"What does he get that Dick Fuld didn't, or John Thain didn't? He's a fundraiser. He raises money. Ok, he makes a nice buck, but he's the fucking president of the university. There's kind of an industry standard that we have to abide by. I may not agree with it, but that's reality."

"So what else can you do?"


"So what's going to happen?"

"I don't know. I guess we wait."

Wednesday, January 21, 2009

CUPE 3903 Rejects York's Offer; Union Leaders Get LA Gear Shoes Re-Soled

I should've pointed this out before: I'm not a member of CUPE 3903. But as an English graduate student I know York TAs and contract faculty, so I've been allowed some insight into what's happening in the community.

Last night CUPE members voted down York's settlement offer. I watched coverage of the Novotel vote, and I swear that I saw a guy wearing LA Gear shoes.

York's position is actually pretty interesting: They're happy to pay their tenured and tenure-stream faculty six-figure salaries. They're happy to do it. But as far as their contract faculty go, they won't back away from this 9.5% three-year pay increase.

Consider that the average contract faculty member makes around $25,000/year. That's a 3% raise in Year One: $750. A 3% raise in Year Two: $772.50. A 3% raise in Year Three: $795.66.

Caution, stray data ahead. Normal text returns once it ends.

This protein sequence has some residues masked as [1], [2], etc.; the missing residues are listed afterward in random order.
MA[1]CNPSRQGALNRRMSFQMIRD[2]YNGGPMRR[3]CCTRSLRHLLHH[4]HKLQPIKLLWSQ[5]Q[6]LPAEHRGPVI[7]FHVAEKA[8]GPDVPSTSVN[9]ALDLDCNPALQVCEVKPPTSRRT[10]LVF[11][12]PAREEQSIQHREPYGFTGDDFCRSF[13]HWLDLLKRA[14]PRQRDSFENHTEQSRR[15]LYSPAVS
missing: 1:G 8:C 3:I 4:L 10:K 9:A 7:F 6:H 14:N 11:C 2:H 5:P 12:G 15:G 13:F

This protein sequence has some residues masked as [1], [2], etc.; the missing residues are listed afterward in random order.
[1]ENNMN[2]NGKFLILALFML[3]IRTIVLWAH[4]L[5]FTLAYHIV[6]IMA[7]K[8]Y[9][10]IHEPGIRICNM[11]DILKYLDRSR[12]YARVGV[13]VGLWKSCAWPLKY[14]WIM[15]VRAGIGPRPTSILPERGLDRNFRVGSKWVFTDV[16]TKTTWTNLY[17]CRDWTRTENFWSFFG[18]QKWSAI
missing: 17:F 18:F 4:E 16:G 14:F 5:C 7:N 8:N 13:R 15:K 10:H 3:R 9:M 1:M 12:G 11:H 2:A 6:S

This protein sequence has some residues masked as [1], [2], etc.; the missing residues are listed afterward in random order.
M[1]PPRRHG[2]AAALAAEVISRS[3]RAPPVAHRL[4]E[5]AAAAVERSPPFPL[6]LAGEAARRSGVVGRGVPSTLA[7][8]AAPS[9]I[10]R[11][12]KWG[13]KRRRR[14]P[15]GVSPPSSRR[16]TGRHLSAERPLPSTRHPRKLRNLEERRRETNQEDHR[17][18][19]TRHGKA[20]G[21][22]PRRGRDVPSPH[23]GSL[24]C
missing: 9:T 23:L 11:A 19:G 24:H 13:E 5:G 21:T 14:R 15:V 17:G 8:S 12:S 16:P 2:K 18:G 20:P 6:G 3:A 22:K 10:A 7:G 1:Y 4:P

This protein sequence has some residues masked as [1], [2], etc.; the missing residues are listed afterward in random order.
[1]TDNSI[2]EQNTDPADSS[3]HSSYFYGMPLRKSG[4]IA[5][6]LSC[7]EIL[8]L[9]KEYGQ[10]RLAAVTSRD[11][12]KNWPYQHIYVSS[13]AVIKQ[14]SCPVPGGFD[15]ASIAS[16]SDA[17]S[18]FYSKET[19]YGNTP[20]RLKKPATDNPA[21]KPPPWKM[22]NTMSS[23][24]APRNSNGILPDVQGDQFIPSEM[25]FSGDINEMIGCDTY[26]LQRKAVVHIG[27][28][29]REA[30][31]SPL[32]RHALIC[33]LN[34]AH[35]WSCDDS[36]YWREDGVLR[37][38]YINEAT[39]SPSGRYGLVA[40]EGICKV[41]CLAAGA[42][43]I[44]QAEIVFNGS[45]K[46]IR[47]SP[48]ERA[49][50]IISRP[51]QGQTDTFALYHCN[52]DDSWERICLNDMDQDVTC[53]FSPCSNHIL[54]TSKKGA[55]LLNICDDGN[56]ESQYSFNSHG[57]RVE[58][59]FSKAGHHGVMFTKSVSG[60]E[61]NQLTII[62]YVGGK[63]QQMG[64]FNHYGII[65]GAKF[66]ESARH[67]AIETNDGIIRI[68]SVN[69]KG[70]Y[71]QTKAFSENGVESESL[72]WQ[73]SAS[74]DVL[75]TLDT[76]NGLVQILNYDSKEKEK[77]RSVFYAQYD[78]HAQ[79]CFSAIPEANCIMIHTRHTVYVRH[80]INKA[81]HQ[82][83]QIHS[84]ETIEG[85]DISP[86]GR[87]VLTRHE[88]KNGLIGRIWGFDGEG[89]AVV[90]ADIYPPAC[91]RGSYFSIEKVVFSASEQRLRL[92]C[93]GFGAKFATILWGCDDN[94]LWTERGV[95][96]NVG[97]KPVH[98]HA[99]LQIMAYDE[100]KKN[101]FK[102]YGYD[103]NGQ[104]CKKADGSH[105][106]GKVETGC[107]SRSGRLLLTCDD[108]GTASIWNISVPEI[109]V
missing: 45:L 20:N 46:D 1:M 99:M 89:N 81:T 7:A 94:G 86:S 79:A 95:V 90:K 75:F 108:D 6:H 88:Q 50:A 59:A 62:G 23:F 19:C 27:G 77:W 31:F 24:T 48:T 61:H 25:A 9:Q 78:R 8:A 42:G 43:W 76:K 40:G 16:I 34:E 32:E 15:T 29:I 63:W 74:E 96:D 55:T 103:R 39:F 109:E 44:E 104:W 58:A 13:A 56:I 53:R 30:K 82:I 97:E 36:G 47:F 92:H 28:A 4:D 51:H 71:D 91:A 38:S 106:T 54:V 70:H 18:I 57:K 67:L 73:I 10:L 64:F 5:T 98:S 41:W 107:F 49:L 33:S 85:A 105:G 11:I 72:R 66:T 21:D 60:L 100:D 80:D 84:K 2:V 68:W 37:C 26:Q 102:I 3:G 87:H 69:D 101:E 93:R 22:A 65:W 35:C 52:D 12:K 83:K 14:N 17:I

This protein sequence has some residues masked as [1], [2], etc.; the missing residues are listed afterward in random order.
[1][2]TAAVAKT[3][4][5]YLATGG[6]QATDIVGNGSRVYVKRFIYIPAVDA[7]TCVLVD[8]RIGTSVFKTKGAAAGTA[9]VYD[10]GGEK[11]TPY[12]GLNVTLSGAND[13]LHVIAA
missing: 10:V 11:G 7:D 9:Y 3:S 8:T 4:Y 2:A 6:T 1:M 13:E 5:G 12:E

That's still not even a third of what tenure/tenure-stream professors make for doing the exact same job.

And what's the strike really about? Opening up the hiring process so that contract faculty can actually become professors. But then the university says, "Publish. Publish. Then we'll hire you."

That's a crock.

But the problem is that as the economy turns to shit, no one has much sympathy for intellectuals. And intellectuals can't seem to help themselves. Remember a few months ago when Maple Leaf tainted meat was killing people? Well, Michael McCain, a good-looking man, a man with a nice chin, came out and spoke to the press. Food produced at his plant was actually causing people to die, yet the public had great sympathy for him. The man is a millionaire selling dangerous meat, yet he's beloved.

Now you've got a bunch of people fighting for very reasonable contract demands, and people want to throw paint on them.

Who does CUPE march out for the media? A couple of guys who cut their own hair. A guy who collects Betty Boop keychains? A guy who goes on the radio, on a very popular station, on a very popular show, and iterates and re-iterates the importance of adverbial connectors.

Even the letters to the editor published in Toronto's dailies have been darling: auxiliary verb, adverb, main verb. Check. Let's see some goddamn hacking and chopping. Mamdouh Shoukri won't bargain, but he spends $100,000/year on a chauffeurred limousine. He wouldn't typically spend that much money, but his SSHRC grant came through.